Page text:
The blind man in Mark 10 shouted until he got Jesus’ attention. He had God’s ear – Jesus knew what he wanted and was ready and more willing willing to give it. But he wanted the man to be clear about what he wanted rather than just a general petition for mercy.
So Jesus asked “What do you want me to do for you?” Until he spoke out he was not healed.
To quote Andrew Murray in “With Christ in the school of prayer” Our prayers must not be a vague appeal to His mercy, an indefinite cry for blessing, but the distinct expression of definite need. Not that His loving heart does not understand our cry, or is not ready to hear. But He desires it for our own sakes. Such definite prayer teaches us to know our own needs better. It demands time, and thought, and self-scrutiny to find out what really is our greatest need. It searches us and puts us to the test as to whether our desires are honest and real, such as we are ready to persevere in. It leads us to judge whether our desires are according to God’s Word, and whether we really believe that we shall receive the things we ask. It helps us to wait for the special answer, and to mark it when it comes.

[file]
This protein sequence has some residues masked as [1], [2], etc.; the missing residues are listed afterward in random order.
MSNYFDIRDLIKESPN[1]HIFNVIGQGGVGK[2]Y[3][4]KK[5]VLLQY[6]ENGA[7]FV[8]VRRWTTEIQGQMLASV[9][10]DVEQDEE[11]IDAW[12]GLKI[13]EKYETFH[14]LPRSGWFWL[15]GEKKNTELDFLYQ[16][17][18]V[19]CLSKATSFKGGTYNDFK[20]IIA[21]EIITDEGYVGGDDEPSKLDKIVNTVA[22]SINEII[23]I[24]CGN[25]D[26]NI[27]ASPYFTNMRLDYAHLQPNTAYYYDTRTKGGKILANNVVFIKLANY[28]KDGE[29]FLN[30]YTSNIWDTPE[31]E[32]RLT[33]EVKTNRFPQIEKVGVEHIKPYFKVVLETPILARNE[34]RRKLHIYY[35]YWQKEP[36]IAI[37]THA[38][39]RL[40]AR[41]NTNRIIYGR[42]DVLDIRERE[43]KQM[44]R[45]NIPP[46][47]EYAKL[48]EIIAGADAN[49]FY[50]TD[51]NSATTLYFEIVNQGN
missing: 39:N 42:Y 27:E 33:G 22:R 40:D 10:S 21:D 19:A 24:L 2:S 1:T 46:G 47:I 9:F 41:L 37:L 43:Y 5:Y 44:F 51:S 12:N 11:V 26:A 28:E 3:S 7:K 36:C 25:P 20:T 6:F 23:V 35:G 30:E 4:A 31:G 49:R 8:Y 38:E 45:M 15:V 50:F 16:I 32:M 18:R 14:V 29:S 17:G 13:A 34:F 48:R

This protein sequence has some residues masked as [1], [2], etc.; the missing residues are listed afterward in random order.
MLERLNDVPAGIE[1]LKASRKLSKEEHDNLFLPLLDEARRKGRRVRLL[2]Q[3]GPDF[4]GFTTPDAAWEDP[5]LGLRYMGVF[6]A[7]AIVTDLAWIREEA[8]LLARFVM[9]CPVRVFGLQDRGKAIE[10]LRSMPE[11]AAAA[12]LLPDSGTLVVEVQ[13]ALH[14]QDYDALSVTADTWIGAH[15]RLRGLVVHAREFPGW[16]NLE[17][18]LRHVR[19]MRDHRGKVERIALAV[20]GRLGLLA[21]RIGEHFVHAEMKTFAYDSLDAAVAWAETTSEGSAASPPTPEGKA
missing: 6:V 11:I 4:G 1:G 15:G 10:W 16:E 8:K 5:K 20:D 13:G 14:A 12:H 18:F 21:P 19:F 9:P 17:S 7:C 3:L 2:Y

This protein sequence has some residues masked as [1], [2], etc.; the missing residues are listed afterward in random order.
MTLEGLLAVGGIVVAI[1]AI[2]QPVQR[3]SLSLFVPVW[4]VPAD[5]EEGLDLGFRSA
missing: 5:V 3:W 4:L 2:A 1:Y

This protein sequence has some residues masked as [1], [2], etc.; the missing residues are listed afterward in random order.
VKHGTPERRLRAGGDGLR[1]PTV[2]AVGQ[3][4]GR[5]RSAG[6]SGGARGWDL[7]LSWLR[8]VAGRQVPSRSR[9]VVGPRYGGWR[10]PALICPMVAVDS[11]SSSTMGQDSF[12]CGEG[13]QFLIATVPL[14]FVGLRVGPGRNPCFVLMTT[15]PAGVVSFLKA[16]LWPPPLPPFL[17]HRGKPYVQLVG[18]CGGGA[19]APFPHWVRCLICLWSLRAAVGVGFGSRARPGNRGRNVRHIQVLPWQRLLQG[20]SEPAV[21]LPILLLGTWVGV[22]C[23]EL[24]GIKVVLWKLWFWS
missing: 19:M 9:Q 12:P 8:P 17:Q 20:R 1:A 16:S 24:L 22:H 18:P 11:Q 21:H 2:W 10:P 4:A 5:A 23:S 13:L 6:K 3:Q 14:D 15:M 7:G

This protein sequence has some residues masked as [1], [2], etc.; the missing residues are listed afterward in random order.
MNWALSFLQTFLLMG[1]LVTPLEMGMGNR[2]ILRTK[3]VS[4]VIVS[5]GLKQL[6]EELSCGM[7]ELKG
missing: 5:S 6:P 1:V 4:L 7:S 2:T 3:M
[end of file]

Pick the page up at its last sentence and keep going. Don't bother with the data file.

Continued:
God loves in when we pray definite prayers that are clear and answerable and are prayed with faith that He will do it!
So think about what you are praying for. Ask the Spirit to help you be clear. Write them down in a journal and tick them off as God answers them.
Andrew Murray again “Lord Jesus! teach me to pray with all my heart and strength, that there may be no doubt
with Thee or with me as to what I have asked. May I so know what I desire that, even as my petitions are recorded in heaven, I can record them on earth too, and note each answer as it comes. And may my faith in what Thy Word has promised be so clear that the Spirit may indeed work in me the liberty to will that it shall come. Lord! renew, strengthen, sanctify wholly my will for the work of effectual prayer.”